Here at Edit, we’re busy getting ready for MadFest, this year themed around “daring to be different”.
In that spirit, here’s the first in a short series celebrating those brands who have struck out and dared to be different themselves – for better or for worse.
5 Brands Who Dared to be Different and Won.
Brands should never stop searching for their competitive edge.
Anything which gives consumers a reason to choose your brand over the next must be uncovered, highlighted and articulated in a way which renders the competition obsolete in their mind.
All successful brands do this to some extent – however, some have dared to go the extra mile in embracing their difference and have seen phenomenal growth as a result.
Here are five of Edit’s favourites.
1. Pala Eyewear
Daring to be different isn’t always about making huge statements or courting controversy. Sometimes it’s about looking at a sector and deciding to do things better, in a way that benefits everyone.
That’s exactly what Pala Eyewear have done, taking stock of a fast-moving, environmentally challenging sector and retooling it; their products are the epitome of sustainable fashion, (their entire new collection will be made from bio-acetate, so chemical-free and fully biodegradable), with cases created using traditional Ghanaian weaving and using otherwise wasted plastic.
For every pair of glasses sold, Pala gives back to eyecare programmes in Africa, helping thousands of people get their sight back.
As founder John Pritchard says: “The journey to becoming the most sustainable eyewear brand in market has meant that often solutions have been harder to achieve and the outcomes not always known. However, if you simply made the easy choices you would never disrupt the market and have a point of difference. You have to dare to be different”.
2. Dos Equis
In 2006, if you were a beer ad in America you were; juvenile, cliched and stuffed full of attractive young women who seemed to melt at the sound of a ringpull.
The American beer brand Dos Equis changed that, with their left-field campaign featuring the Most Interesting Man in the World, switching out party-boy antics for a character with a chequered and intriguing life. Little-known fact about the Most Interesting Man – Great British Bakeoff’s Paul Hollywood has based his entire persona on him. And why not?
In the 4 years following the campaign launch, sales of Dos Equis doubled; proof that clever zigging when your competition are busy downing kegs pays dividends.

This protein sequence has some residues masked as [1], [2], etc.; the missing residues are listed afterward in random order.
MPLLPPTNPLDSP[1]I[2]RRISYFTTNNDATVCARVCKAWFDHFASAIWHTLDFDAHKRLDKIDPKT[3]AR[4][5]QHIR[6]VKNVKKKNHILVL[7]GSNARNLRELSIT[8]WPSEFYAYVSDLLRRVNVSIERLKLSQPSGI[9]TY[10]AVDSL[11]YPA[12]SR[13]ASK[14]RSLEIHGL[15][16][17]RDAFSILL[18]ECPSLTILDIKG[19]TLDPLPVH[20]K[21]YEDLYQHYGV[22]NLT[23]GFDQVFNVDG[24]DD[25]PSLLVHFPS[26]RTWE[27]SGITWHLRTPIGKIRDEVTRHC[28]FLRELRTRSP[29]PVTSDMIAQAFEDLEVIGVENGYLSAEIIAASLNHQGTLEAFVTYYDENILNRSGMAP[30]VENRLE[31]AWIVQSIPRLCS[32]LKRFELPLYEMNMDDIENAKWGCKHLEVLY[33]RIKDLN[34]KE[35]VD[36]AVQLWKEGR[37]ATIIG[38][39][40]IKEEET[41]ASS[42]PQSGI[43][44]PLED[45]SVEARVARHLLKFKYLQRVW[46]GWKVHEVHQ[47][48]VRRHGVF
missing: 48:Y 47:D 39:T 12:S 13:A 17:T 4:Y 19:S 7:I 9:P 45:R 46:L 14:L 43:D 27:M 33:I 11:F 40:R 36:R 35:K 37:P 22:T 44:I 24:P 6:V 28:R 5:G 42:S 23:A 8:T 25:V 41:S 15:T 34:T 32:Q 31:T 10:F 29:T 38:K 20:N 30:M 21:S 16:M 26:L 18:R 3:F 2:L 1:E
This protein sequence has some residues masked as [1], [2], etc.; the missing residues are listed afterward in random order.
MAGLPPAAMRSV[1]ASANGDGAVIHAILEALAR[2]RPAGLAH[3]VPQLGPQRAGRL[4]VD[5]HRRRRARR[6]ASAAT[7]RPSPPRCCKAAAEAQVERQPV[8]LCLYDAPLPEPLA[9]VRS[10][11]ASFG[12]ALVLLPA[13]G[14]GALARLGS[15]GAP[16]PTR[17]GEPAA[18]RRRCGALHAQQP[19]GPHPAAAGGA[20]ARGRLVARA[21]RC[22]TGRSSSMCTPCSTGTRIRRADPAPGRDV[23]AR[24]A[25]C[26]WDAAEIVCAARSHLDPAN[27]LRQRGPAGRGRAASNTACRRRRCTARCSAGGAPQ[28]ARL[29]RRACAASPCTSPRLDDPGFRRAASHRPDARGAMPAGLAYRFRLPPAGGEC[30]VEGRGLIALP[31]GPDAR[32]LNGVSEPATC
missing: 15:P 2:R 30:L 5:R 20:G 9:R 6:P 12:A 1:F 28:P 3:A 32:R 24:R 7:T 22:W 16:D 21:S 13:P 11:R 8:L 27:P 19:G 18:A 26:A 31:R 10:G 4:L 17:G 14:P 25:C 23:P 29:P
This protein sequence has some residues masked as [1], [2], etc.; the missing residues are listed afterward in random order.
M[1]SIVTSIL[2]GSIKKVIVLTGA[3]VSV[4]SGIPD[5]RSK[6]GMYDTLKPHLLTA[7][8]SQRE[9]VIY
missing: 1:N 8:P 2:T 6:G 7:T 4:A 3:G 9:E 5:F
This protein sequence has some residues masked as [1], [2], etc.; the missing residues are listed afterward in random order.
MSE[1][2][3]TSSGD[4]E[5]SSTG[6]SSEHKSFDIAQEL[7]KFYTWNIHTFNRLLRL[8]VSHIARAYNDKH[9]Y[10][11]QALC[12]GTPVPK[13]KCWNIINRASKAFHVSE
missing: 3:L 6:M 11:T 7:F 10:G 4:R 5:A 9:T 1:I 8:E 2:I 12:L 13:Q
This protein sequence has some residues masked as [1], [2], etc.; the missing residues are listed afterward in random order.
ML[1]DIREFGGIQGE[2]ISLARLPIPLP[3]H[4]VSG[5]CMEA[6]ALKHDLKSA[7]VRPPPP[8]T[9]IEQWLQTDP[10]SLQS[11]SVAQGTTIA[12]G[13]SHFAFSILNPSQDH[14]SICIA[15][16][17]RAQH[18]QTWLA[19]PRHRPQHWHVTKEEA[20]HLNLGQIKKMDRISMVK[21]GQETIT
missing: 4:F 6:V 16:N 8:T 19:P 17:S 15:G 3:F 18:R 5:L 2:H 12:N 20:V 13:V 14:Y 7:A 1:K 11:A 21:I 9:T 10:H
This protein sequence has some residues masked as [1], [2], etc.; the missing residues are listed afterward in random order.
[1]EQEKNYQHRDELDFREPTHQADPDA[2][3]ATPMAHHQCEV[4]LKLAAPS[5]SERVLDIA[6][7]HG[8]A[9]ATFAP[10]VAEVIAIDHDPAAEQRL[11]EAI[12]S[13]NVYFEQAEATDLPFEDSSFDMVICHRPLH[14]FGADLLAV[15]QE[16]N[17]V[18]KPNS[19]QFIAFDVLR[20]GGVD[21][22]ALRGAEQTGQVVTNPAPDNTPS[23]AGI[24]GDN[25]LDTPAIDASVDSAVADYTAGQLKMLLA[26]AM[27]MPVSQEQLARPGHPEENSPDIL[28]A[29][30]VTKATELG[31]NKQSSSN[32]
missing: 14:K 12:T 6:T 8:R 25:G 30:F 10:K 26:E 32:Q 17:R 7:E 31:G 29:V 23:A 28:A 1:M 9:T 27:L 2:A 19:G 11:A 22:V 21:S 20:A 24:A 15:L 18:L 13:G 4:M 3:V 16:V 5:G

Branding and behaviour align in Innocent’s positioning. At launch, their iconic tone of voice was so different from their competitive set that it became instantly recognisable – and in the ultimate mark of respect, imitated across all sorts of sectors looking to recreate that warm fuzzy, “we’re not a brand, we’re your kooky mate” vibe. When even your funeral plan provider is talking to you in Innocent-esque language (Hey! Don’t worry about death! It’s just being put in the ground in a silly box and that) you know that the impact Innocent made by daring to be different from their bland competitors has genuinely altered how brands interact with consumers across even the most unexpected sectors. They’re also a great reminder, that provided your brand positioning is right, a little humour can go a long way.
4. The new Financial Services disruptors
Starling, Monzo et al have different reasons for daring to be different – meeting evolving consumer needs. Some of their difference are purely cosmetic, sure (vertical cards! Bright colours!), but these are emblematic of a ground-up reappraisal of what a modern hipster *ahem* consumer needs from their bank; easy mobile access, unrestricted accounts, legible statements, lack of dead trees and no stupid fees.
Although defined by their difference from legacy banks, these Financial Services upstarts have more to lose if they play it safe.
Fast fashion is competitive sector, where brands live and die on their unique propositions. However, underneath the frenetic activity, ASOS are quietly championing difference and diversity, from the simple stuff (plus-size clothing across female and male lines) to the more visible – campaigns featuring a truly diverse range of people and make-up ranges sold in both male and female sections of the site. ASOS have recognised, and capitalised on as yet untapped markets and niche demographics, ignored by many other brands.
From their initial disruptive beginnings (when many believed you couldn’t sell clothes without a bricks and mortar store) to their current status as fashion goliaths, their daring attitude fits them like a shoe – perhaps one of the larger sizes they stock in order to cater to transgender shoppers.
So: There’s five brands who have reaped the benefit of daring to be different. Come find us at MadFest (13th/14th November at the Truman Brewery) to discuss daring, creativity, and good-old fashioned simple solutions to complex marketing problems.